ISSN (Print) - 0012-9976 | ISSN (Online) - 2349-8846

Articles by Maithreyi KrishnarajSubscribe to Maithreyi Krishnaraj

Distinguished Anthropologist with Feminist Sensibilities

Leela Dube's deep knowledge of anthropology and feminist issues made her a pioneer in advancing feminist anthropology in studies on women and development.

Perennial Philosophy

Ethics for Our Times: Essays in Gandhian Perspective by M V Nadkarni (New Delhi: OUP), 2011; pp 262, Rs 650.

Quality of Teaching and Research

On the set of articles commenting on the review of the Indian Council for Social Science Research (ICSSR) (EPW, 13 August 2011), I agree fully with the report on the Delhi centric-functioning of the ICSSR. There is definitely patronage practised in many of our institutions, ICSSR being no exception...

Thich Nhat Hanh

LETTERS Ever since the first issue in 1966, EPW has been India’s premier journal for comment on current affairs and research in the social sciences. It succeeded Economic Weekly (1949-1965), which was launched and shepherded by Sachin Chaudhuri, who was also the founder-editor of EPW. As editor for...

Missing Units

In the article, “Epidemiological Transition in Urban Maharashtra” by Anjali Radkar, Tara Kanitkar and Madhushree Talwalkar (25 September), Table 1 gives the crude birth rate, crude death rate and the infant mortality rate. The fi gures do not indicate whether the units are per centages or something...

Methodological Concerns

The "feminist" or "feminism" is now replaced by the neutral sounding "gender relations". In some ways this limits the domain because it is not just about relations or roles, it is also about identity, about women's view of the world and their vision of the future. This paper examines various puzzles of the research methodology of women's studies. It argues that the research methodology of women's studies cannot be a facile one. It needs a further advance to say under what conditions a woman can negotiate her terms. Along with intra-household studies, it has to supplement inter-household relations. It should not forget that gender equation has two sides.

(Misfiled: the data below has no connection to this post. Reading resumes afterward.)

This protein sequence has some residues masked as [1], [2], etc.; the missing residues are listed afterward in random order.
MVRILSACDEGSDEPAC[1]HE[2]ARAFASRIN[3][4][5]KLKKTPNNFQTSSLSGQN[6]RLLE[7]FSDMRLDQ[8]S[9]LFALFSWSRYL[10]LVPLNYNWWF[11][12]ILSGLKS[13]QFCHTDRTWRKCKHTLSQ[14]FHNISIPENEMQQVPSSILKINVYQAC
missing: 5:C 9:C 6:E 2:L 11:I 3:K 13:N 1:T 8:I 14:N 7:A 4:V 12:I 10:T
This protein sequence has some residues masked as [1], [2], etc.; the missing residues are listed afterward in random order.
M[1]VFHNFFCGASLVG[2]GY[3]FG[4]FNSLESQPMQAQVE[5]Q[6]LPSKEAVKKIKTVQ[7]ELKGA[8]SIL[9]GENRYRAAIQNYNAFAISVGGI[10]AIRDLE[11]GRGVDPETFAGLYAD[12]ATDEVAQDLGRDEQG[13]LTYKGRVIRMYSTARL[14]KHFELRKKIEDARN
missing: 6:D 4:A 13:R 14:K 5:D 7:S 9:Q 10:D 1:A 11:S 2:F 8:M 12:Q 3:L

Women, Embodiment and Personhood

Feminism has not resolved the issue of the female body; is it all constructed by sociocultural practices and ideology, or, is there a female body prior to this construction? Is it all just a "neuter" body, where femaleness is all what society has constructed, or, is there a female body which is a given, biologically? Insofar as feminism has tried to engage with sex and gender, by trying to move away from a biological essentialism, and in trying to focus on differences between women by caste, class and ethnicity, it deflected attention away from the female body itself. The feminist viewpoint thereby became unable to speak of the body as a subject.

A Homage to Neeraben

With the death of Neera Desai, an era in women's studies in India has in a sense passed. Her contributions were not limited to her scholarship and to the development of the women's study centre at the SNDT University, Mumbai. She also stood out for her unstinting support to young scholars all over the country, to women's organisations and the women's movement.

Women's Citizenship and the Private-Public Dichotomy

In what way does gender mute the acquisition of citizenship? The papers in this edition of the Review of Women's Studies deal with issues of gender and political power: the power for women to live and have rights as a free citizen; the power and opportunity to participate in the public realm by loosening the fetters of tradition that bind them in the private domain. The articles also bring into focus the fact that groups of women cannot claim citizenship rights as free individuals exercising autonomy and choice in their exercise of sexuality or enter the public space, and if they do so it is within the bounds of family or as rendering service as subjects of a constructed Hindu nation.

Between Public and Private Morality

The bane of our life is seen as arising from attachment. However, the ethic of care is the basis of attaining well-being of any society. It implies responsibility for oneself and for others - a kind of balance between the two. Care, responsibility and compassion have to be part of citizenship - values which women claim to have more of and which masculine discourse dismisses as non-rational.

Voices of Adivasis

Adivasi Life Stories, Context, Constraint, Choices by Indra Munshi;


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